coal rail road
I always liked the fact that I was born in Superior, Wisconsin. It was where my dad was born, and I suppose that could have been part of its charm, but I really think it just seemed exotic or romantic to me. I know that sounds funny, but there is so much history in the area, with a bit of mystery mixed in. The mystery comes from all the shipwrecks in Lake Superior, in my mind anyway. When I think of Lake Superior, my mind always wanders to the shipwrecks that have occurred there, and the fact that Lake Superior, while beautiful, has a dark and dangerous side for any ship caught out on her in a storm…especially a November gale, and especially an early November gale, such as in 1975. When the Edmond Fitzgerald was caught out there in an early gale on November 10th, she sank with all hands lost because it. I remember my Uncle Bill telling me about that storm, years later, and the fact that he was driving around the lake at the time of the sinking. He told me that it was a horrific storm, and he was not surprised to hear of the loss of a ship.
Of course, the shipwrecks are not the only things I find to be exotic and romantic about the Lake Superior area. The fact that ships come into the Duluth-Superior Harbor from all over the world and that things that are shipped out of that harbor go all over the world, makes it feel more connected to the world somehow. My cousin, Pam’s husband, Mike Wendling, who worked for the railroad for many years, before retiring, told us that the trains would bring in coal from Gillette, Wyoming and Montana. It is strange to think that the coal we see in railroad cars here is headed for an ore boat on Lake Superior…and then places all over the world.
When I look at some of the pictures of me as a baby, I almost feel a bit like I missed out on some parts of my own babyhood. My sister, Cheryl remembers living there, playing with our cousin, Pam and the neighbor kids…including the last name of her favorites, the Lawlers. I don’t remember them. I was too young. With movies and pictures, I have been able to get a picture in my mind of what my life there must have been like. Most of it was likely spent being a third wheel to my sister and cousin, but it doesn’t look like they minded me too much. I was probably too little to be very bratty then. There were also trips to the lake with the family, which I didn’t know about really until my cousin, Pam produced a picture in her baby album during our visit. It was such a great family moment, at the lake when the smelt were running. Smelt are a type of fish who, like the salmon swim against the current to lay their eggs. People went out and gathered lots of them. It was a big deal on the lake.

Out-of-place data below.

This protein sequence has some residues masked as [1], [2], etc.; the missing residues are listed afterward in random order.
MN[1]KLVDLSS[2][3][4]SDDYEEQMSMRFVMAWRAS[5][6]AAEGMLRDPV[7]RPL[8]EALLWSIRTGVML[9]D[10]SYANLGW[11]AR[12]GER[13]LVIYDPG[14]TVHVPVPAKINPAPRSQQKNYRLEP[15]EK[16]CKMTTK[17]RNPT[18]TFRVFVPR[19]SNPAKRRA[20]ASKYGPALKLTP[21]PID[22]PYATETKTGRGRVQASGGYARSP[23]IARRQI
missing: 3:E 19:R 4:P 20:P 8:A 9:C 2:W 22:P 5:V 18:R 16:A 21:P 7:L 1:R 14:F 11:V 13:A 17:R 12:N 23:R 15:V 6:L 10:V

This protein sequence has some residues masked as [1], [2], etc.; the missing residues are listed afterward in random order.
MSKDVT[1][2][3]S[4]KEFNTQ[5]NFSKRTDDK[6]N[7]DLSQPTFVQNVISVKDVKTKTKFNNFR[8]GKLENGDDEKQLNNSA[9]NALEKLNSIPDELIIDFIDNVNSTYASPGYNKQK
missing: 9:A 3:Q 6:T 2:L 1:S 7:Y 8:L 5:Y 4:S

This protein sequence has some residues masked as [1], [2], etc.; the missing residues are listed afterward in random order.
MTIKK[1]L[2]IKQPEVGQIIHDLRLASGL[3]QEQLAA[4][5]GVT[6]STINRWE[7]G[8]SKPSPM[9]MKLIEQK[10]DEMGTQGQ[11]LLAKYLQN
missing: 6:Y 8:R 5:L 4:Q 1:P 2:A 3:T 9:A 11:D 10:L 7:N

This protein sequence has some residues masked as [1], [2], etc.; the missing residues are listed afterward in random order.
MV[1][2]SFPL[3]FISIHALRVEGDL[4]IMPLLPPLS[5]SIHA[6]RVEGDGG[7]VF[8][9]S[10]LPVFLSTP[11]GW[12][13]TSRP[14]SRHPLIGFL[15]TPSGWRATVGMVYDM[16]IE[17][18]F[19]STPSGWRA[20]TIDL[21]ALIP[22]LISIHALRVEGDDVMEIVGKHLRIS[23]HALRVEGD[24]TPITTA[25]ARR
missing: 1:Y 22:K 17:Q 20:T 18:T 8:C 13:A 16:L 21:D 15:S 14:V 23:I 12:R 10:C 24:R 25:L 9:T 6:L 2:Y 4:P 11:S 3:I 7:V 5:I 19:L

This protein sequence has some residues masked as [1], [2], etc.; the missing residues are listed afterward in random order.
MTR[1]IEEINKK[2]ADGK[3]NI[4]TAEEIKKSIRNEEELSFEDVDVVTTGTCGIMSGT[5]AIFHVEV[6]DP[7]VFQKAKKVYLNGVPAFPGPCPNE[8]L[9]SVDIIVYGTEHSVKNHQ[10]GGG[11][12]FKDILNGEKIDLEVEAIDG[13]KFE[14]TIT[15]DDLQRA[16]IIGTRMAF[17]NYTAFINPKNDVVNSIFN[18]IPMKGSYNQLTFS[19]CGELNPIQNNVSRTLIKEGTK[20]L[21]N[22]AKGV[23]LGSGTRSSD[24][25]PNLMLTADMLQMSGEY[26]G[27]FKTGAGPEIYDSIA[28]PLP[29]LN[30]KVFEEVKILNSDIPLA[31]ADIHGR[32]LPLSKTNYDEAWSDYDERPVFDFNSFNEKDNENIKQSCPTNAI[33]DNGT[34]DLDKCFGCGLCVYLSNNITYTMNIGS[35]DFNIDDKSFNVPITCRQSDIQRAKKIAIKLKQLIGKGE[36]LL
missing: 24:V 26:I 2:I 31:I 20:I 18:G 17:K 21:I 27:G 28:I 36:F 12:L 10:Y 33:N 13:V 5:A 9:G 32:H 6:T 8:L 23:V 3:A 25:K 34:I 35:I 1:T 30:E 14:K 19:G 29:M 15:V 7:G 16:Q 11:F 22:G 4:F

I probably get most of my memories of Superior, Wisconsin from our many visits back there when we were kids. Even then, I felt like it was a special thing to be born there. Maybe it was just about not being born in Casper, Wyoming. Don’t get me wrong, I love Casper, but when you are born somewhere other than the place you grew up, it just has a different feel. I’m sure most smaller city or small town kids think that their little corner of the world it the most dull and boring place ever. It tends to make any other place take on an exotic feel. Nevertheless, I will always feel like there is something exotic and romantic about being born on the tip of Lake Superior.